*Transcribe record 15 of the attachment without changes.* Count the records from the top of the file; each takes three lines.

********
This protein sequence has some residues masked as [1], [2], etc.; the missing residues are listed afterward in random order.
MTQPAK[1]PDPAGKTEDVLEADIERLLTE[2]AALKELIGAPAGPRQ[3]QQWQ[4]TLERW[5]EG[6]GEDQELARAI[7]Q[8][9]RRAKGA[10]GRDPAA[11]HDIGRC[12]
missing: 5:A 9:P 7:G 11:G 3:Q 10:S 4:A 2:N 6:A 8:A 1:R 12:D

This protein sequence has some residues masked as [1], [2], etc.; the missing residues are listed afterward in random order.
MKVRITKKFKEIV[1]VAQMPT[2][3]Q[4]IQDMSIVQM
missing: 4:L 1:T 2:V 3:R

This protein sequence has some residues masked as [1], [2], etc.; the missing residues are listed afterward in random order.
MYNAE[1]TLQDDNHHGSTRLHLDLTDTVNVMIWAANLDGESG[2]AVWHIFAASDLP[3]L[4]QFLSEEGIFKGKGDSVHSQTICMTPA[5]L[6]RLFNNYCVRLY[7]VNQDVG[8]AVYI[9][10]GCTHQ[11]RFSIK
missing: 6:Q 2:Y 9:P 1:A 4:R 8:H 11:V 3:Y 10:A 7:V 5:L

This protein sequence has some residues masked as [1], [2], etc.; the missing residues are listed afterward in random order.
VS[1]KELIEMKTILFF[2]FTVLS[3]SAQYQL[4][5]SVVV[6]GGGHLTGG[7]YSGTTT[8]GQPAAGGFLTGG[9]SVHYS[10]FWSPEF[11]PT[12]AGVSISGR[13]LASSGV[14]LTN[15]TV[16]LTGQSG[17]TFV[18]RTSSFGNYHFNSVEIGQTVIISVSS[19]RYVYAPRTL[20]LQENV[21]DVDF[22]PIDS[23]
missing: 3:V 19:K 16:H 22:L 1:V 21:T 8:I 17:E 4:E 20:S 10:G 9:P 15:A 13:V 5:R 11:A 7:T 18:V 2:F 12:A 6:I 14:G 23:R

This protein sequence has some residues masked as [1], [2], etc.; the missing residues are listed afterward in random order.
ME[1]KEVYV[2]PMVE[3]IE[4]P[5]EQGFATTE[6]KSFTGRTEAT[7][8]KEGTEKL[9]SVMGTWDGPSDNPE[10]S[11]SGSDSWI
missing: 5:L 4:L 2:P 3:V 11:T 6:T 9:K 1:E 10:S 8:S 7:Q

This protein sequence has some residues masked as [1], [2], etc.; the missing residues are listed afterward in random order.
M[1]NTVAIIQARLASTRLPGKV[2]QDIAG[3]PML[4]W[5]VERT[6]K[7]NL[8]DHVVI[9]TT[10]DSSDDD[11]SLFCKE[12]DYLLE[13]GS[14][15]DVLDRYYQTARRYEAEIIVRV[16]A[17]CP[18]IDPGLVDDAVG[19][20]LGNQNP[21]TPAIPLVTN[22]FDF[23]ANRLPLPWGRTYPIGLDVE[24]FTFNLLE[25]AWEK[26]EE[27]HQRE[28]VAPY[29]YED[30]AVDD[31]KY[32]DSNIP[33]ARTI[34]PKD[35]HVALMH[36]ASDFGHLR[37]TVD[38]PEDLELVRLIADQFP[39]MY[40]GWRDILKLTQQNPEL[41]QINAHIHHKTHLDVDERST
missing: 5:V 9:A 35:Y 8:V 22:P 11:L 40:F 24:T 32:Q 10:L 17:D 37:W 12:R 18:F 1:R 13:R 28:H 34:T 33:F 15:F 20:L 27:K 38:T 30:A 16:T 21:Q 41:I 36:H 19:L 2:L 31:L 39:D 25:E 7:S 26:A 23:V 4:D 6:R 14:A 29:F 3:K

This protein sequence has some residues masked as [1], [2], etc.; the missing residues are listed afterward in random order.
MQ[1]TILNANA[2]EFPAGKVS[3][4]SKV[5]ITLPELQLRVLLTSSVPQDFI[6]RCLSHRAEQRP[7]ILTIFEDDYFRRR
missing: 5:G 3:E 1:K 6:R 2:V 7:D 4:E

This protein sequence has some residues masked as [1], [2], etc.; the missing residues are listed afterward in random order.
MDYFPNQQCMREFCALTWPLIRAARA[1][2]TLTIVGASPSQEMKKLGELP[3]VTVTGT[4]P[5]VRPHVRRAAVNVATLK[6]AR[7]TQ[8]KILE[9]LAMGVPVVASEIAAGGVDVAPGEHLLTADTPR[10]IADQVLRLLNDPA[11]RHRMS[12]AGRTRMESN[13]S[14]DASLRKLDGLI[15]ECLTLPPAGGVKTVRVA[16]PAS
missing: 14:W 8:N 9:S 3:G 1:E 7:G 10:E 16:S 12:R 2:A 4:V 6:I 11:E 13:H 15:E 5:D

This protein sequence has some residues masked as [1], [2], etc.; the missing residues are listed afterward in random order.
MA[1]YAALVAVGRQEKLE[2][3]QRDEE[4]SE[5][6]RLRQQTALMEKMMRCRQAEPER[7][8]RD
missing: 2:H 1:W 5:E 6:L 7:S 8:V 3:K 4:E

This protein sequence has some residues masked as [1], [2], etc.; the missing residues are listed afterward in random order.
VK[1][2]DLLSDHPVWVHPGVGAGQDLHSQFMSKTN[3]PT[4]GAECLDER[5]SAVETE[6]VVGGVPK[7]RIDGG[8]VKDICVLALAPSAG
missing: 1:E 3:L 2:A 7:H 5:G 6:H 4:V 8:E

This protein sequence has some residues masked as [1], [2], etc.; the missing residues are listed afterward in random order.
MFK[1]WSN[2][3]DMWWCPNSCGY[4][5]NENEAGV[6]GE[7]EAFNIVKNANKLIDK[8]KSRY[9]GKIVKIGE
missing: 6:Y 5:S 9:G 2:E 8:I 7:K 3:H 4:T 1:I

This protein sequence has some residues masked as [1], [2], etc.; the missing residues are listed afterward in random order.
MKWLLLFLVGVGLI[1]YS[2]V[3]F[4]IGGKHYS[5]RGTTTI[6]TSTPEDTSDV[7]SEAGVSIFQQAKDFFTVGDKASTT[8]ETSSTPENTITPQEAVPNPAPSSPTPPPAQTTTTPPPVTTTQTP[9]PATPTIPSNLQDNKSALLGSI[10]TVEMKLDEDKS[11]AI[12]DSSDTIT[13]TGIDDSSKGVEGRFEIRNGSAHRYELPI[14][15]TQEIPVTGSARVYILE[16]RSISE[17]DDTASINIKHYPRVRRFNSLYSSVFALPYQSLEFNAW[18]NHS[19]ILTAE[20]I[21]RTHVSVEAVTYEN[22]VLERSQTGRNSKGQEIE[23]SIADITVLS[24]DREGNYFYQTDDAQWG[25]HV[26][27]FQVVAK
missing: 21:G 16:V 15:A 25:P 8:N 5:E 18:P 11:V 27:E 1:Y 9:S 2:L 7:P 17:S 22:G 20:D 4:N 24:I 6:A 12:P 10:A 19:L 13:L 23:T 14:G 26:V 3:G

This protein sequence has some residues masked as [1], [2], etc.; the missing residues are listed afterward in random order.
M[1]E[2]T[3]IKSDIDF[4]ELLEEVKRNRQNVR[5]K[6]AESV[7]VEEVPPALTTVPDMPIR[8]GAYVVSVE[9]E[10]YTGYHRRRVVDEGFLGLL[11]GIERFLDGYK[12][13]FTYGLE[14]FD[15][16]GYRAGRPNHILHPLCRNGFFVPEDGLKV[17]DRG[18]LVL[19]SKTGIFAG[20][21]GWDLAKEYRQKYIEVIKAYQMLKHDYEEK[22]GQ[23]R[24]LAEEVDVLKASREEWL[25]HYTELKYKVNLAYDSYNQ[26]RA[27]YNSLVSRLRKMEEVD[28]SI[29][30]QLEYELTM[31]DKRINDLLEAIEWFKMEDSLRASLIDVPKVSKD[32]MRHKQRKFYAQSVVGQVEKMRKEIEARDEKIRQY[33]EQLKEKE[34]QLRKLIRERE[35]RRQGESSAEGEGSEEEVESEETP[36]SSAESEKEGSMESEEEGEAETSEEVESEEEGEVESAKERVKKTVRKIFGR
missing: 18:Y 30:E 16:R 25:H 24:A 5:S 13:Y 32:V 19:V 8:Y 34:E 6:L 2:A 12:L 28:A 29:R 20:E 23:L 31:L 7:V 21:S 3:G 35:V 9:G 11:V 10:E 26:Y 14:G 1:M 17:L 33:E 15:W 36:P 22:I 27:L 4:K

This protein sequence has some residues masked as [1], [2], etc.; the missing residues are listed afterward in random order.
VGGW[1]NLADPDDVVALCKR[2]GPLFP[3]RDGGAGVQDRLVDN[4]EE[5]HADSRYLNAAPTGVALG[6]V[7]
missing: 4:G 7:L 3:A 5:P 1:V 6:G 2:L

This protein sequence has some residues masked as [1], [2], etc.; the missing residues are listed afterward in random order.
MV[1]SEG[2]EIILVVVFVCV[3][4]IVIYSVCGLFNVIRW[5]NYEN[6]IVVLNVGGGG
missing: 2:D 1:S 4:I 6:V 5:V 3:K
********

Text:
This protein sequence has some residues masked as [1], [2], etc.; the missing residues are listed afterward in random order.
MV[1]SEG[2]EIILVVVFVCV[3][4]IVIYSVCGLFNVIRW[5]NYEN[6]IVVLNVGGGG
missing: 2:D 1:S 4:I 6:V 5:V 3:K